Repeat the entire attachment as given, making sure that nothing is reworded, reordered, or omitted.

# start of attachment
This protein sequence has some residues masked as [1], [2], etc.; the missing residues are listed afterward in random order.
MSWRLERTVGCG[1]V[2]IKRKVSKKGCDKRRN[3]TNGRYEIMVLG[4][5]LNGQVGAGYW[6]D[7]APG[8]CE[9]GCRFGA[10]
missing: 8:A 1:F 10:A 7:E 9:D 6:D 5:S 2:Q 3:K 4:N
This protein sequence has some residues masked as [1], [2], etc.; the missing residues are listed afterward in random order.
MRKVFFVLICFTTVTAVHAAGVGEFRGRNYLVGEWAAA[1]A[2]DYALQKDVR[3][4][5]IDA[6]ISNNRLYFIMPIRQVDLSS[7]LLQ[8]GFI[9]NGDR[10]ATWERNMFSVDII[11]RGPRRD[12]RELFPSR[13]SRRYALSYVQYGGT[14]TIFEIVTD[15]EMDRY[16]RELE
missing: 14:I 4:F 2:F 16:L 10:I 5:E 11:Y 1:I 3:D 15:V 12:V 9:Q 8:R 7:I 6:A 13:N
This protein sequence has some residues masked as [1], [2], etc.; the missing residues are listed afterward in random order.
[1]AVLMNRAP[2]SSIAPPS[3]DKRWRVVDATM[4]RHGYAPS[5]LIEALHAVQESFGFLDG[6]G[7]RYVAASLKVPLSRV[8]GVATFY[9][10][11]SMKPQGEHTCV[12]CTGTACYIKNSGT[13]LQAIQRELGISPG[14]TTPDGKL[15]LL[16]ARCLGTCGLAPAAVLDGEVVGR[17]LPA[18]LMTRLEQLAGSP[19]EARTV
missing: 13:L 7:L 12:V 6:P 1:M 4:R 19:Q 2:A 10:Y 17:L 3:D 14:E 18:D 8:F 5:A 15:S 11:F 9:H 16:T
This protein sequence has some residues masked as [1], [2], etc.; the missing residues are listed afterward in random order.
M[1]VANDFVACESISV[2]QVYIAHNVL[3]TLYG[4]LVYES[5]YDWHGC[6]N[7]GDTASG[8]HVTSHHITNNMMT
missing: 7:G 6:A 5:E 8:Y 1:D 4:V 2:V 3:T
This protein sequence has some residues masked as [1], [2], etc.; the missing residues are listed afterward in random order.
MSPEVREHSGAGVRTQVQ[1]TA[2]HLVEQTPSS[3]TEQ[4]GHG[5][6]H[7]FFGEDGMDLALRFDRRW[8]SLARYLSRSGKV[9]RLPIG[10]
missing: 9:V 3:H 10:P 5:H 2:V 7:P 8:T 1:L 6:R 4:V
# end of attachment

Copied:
This protein sequence has some residues masked as [1], [2], etc.; the missing residues are listed afterward in random order.
MSWRLERTVGCG[1]V[2]IKRKVSKKGCDKRRN[3]TNGRYEIMVLG[4][5]LNGQVGAGYW[6]D[7]APG[8]CE[9]GCRFGA[10]
missing: 8:A 1:F 10:A 7:E 9:D 6:D 5:S 2:Q 3:K 4:N
This protein sequence has some residues masked as [1], [2], etc.; the missing residues are listed afterward in random order.
MRKVFFVLICFTTVTAVHAAGVGEFRGRNYLVGEWAAA[1]A[2]DYALQKDVR[3][4][5]IDA[6]ISNNRLYFIMPIRQVDLSS[7]LLQ[8]GFI[9]NGDR[10]ATWERNMFSVDII[11]RGPRRD[12]RELFPSR[13]SRRYALSYVQYGGT[14]TIFEIVTD[15]EMDRY[16]RELE
missing: 14:I 4:F 2:F 16:L 10:I 5:E 11:Y 1:I 3:D 15:V 12:V 9:Q 8:R 7:I 6:A 13:N
This protein sequence has some residues masked as [1], [2], etc.; the missing residues are listed afterward in random order.
[1]AVLMNRAP[2]SSIAPPS[3]DKRWRVVDATM[4]RHGYAPS[5]LIEALHAVQESFGFLDG[6]G[7]RYVAASLKVPLSRV[8]GVATFY[9][10][11]SMKPQGEHTCV[12]CTGTACYIKNSGT[13]LQAIQRELGISPG[14]TTPDGKL[15]LL[16]ARCLGTCGLAPAAVLDGEVVGR[17]LPA[18]LMTRLEQLAGSP[19]EARTV
missing: 13:L 7:L 12:V 6:P 1:M 4:R 19:Q 2:A 10:Y 17:L 3:D 14:E 18:D 8:F 5:A 15:S 11:F 9:H 16:T
This protein sequence has some residues masked as [1], [2], etc.; the missing residues are listed afterward in random order.
M[1]VANDFVACESISV[2]QVYIAHNVL[3]TLYG[4]LVYES[5]YDWHGC[6]N[7]GDTASG[8]HVTSHHITNNMMT
missing: 7:G 6:A 5:E 8:Y 1:D 4:V 2:V 3:T
This protein sequence has some residues masked as [1], [2], etc.; the missing residues are listed afterward in random order.
MSPEVREHSGAGVRTQVQ[1]TA[2]HLVEQTPSS[3]TEQ[4]GHG[5][6]H[7]FFGEDGMDLALRFDRRW[8]SLARYLSRSGKV[9]RLPIG[10]
missing: 9:V 3:H 10:P 5:H 2:V 7:P 8:T 1:L 6:R 4:V